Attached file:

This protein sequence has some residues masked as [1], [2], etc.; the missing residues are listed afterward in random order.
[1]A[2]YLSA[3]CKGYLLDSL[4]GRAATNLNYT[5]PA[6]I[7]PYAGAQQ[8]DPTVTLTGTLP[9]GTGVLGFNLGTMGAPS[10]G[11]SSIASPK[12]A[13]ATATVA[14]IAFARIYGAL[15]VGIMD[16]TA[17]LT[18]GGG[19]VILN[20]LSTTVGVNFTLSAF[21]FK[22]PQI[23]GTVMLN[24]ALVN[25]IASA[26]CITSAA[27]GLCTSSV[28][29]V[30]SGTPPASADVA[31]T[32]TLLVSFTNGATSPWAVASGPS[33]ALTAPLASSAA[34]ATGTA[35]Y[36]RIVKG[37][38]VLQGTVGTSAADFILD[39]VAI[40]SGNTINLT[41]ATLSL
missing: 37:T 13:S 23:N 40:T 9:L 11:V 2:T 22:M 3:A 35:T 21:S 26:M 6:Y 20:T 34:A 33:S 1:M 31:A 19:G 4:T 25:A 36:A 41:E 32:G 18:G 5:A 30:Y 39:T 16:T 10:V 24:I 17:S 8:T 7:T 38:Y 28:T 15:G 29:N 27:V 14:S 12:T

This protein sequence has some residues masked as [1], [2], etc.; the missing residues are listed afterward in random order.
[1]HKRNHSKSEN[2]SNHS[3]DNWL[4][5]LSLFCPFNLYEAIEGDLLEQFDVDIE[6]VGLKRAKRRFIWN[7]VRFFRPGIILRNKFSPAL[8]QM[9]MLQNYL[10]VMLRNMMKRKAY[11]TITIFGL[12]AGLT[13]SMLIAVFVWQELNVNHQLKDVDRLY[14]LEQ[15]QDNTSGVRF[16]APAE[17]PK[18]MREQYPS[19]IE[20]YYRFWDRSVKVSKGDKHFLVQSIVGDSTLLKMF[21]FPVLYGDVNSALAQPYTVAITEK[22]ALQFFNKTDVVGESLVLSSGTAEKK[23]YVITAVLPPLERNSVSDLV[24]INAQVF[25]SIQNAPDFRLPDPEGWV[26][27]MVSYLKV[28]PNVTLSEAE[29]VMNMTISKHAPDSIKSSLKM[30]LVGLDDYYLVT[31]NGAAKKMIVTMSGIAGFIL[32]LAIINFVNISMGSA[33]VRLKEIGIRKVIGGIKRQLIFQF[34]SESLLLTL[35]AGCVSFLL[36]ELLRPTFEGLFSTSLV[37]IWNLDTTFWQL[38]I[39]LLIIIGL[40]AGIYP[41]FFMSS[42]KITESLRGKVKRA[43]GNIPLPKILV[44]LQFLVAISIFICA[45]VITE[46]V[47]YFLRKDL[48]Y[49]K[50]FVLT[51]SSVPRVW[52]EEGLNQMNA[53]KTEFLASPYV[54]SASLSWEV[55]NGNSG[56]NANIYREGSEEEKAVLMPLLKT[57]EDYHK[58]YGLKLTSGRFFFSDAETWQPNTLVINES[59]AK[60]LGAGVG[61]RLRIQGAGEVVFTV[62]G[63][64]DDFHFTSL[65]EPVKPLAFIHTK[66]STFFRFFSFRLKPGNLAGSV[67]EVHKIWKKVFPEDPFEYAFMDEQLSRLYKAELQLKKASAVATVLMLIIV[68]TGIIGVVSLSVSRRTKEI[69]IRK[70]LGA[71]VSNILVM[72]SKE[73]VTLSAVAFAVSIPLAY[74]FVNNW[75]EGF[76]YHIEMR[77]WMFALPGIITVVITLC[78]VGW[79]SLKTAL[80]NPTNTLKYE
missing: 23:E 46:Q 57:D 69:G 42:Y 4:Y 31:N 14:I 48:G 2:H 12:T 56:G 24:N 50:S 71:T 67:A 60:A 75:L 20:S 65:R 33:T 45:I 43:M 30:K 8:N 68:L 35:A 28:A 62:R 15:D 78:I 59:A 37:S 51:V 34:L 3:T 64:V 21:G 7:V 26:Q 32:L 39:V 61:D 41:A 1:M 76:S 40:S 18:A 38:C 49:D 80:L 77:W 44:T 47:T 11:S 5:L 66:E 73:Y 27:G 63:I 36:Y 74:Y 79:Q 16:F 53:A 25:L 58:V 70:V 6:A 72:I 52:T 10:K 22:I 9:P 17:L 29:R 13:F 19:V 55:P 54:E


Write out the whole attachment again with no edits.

This protein sequence has some residues masked as [1], [2], etc.; the missing residues are listed afterward in random order.
[1]A[2]YLSA[3]CKGYLLDSL[4]GRAATNLNYT[5]PA[6]I[7]PYAGAQQ[8]DPTVTLTGTLP[9]GTGVLGFNLGTMGAPS[10]G[11]SSIASPK[12]A[13]ATATVA[14]IAFARIYGAL[15]VGIMD[16]TA[17]LT[18]GGG[19]VILN[20]LSTTVGVNFTLSAF[21]FK[22]PQI[23]GTVMLN[24]ALVN[25]IASA[26]CITSAA[27]GLCTSSV[28][29]V[30]SGTPPASADVA[31]T[32]TLLVSFTNGATSPWAVASGPS[33]ALTAPLASSAA[34]ATGTA[35]Y[36]RIVKG[37][38]VLQGTVGTSAADFILD[39]VAI[40]SGNTINLT[41]ATLSL
missing: 37:T 13:S 23:N 40:T 9:L 11:V 2:T 22:M 3:A 35:T 21:S 26:M 6:Y 20:T 34:A 33:S 1:M 31:A 19:G 4:T 25:A 36:A 41:E 32:G 18:G 5:A 30:Y 39:T 16:T 10:V 24:I 17:S 8:T 7:T 38:Y 28:T 15:G 29:N 27:V 14:S 12:T

This protein sequence has some residues masked as [1], [2], etc.; the missing residues are listed afterward in random order.
[1]HKRNHSKSEN[2]SNHS[3]DNWL[4][5]LSLFCPFNLYEAIEGDLLEQFDVDIE[6]VGLKRAKRRFIWN[7]VRFFRPGIILRNKFSPAL[8]QM[9]MLQNYL[10]VMLRNMMKRKAY[11]TITIFGL[12]AGLT[13]SMLIAVFVWQELNVNHQLKDVDRLY[14]LEQ[15]QDNTSGVRF[16]APAE[17]PK[18]MREQYPS[19]IE[20]YYRFWDRSVKVSKGDKHFLVQSIVGDSTLLKMF[21]FPVLYGDVNSALAQPYTVAITEK[22]ALQFFNKTDVVGESLVLSSGTAEKK[23]YVITAVLPPLERNSVSDLV[24]INAQVF[25]SIQNAPDFRLPDPEGWV[26][27]MVSYLKV[28]PNVTLSEAE[29]VMNMTISKHAPDSIKSSLKM[30]LVGLDDYYLVT[31]NGAAKKMIVTMSGIAGFIL[32]LAIINFVNISMGSA[33]VRLKEIGIRKVIGGIKRQLIFQF[34]SESLLLTL[35]AGCVSFLL[36]ELLRPTFEGLFSTSLV[37]IWNLDTTFWQL[38]I[39]LLIIIGL[40]AGIYP[41]FFMSS[42]KITESLRGKVKRA[43]GNIPLPKILV[44]LQFLVAISIFICA[45]VITE[46]V[47]YFLRKDL[48]Y[49]K[50]FVLT[51]SSVPRVW[52]EEGLNQMNA[53]KTEFLASPYV[54]SASLSWEV[55]NGNSG[56]NANIYREGSEEEKAVLMPLLKT[57]EDYHK[58]YGLKLTSGRFFFSDAETWQPNTLVINES[59]AK[60]LGAGVG[61]RLRIQGAGEVVFTV[62]G[63][64]DDFHFTSL[65]EPVKPLAFIHTK[66]STFFRFFSFRLKPGNLAGSV[67]EVHKIWKKVFPEDPFEYAFMDEQLSRLYKAELQLKKASAVATVLMLIIV[68]TGIIGVVSLSVSRRTKEI[69]IRK[70]LGA[71]VSNILVM[72]SKE[73]VTLSAVAFAVSIPLAY[74]FVNNW[75]EGF[76]YHIEMR[77]WMFALPGIITVVITLC[78]VGW[79]SLKTAL[80]NPTNTLKYE
missing: 23:E 46:Q 57:D 69:G 42:Y 4:Y 31:N 14:I 48:G 2:H 12:T 56:G 24:N 50:S 71:T 67:A 60:A 75:L 20:S 65:R 33:T 45:I 43:M 30:K 8:N 68:L 35:A 28:A 62:R 15:D 78:I 59:A 37:S 51:V 34:L 3:T 64:V 21:G 7:V 26:Q 32:L 39:V 61:D 41:A 1:M 76:S 40:S 18:A 38:C 49:D 80:L 77:W 44:T 47:T 11:S 5:L 66:E 73:Y 27:G 63:I 36:Y 74:Y 79:Q 16:F 53:A 25:L 58:V 70:V 6:A 72:I 52:T 10:K 22:I 9:P 17:L 29:R 13:F 19:V 55:P 54:E